The education programme informs participants of the short, medium and long-term consequences of the injury and the protocols that have been put in place to ensure a safe return to play.

Changes to the nature of the professional game (i.e. more powerful players and/or an increasing frequency of contact events) have been suggested as factors underpinning the increase in concussion incidence. However, it should be noted that the risk of all other (non-concussion) match contact injuries has remained stable.

Effective concussion prevention is a key area for the game, with a combination of coaching, law-making and refereeing initiatives all likely to be needed. It is expected that the current World Rugby video analysis study investigating the game events associated with head injuries will provide key insights to help reduce the chance of concussion. Data recorded in the PRISP study is being used as part of World Rugby’s analysis.

Detailed analysis of the return to play pathway after match concussion continued last season. Analysis of the two previous seasons were recently published in the British Journal of Sports Medicine. This is the largest study reporting the return to play after concussion in professional rugby. It will help to inform the ongoing development of the protocol with an emphasis on active rehabilitation of the systems likely impacted by the injury with the aim of reducing the risk of all injury following return from concussion.

The study reported 11 players retired as a result of injury and one retired as a result of illness last season. In comparison, 23 players retired as a result of injury and two players retired through illness in 2013-14.

There was a reduction of recurrent match injuries, continuing the trend seen since 2007-08. This was the result of the continued delivery of effective rehabilitation of injuries by club medical and conditioning teams.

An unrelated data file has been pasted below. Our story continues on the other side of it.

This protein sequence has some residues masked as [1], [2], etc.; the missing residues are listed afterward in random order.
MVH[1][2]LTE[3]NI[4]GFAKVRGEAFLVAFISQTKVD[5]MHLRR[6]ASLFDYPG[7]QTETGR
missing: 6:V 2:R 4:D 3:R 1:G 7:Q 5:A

The incidence of non-time loss and time-loss injury in matches played on artificial turf (Allianz Park and Kingston Park) was again compared with those played on natural turf. There were no clear differences in the incidence, severity or overall injury burden of time-loss and non-time-loss injuries between matches played on artificial turf and natural grass.

The relationship between training load and subsequent injury risk was investigated for the first time at four clubs with players at an increased risk of injury if they had high one-week cumulative loads or large week-to-week changes in load. This important area of analysis has been expanded for the 2015-16 season with data being collected at all 12 clubs.

Simon Kemp, RFU Chief Medical Officer, said: “This longstanding study provides objective evidence to help us understand the effects playing the professional game has on players’ health and to develop approaches to improve player welfare. While the injury rate has remained relatively stable since the study began in 2002, we can’t ignore the recent trend for an increasing mean severity of injury. Further research is needed to establish the underlying reasons for this.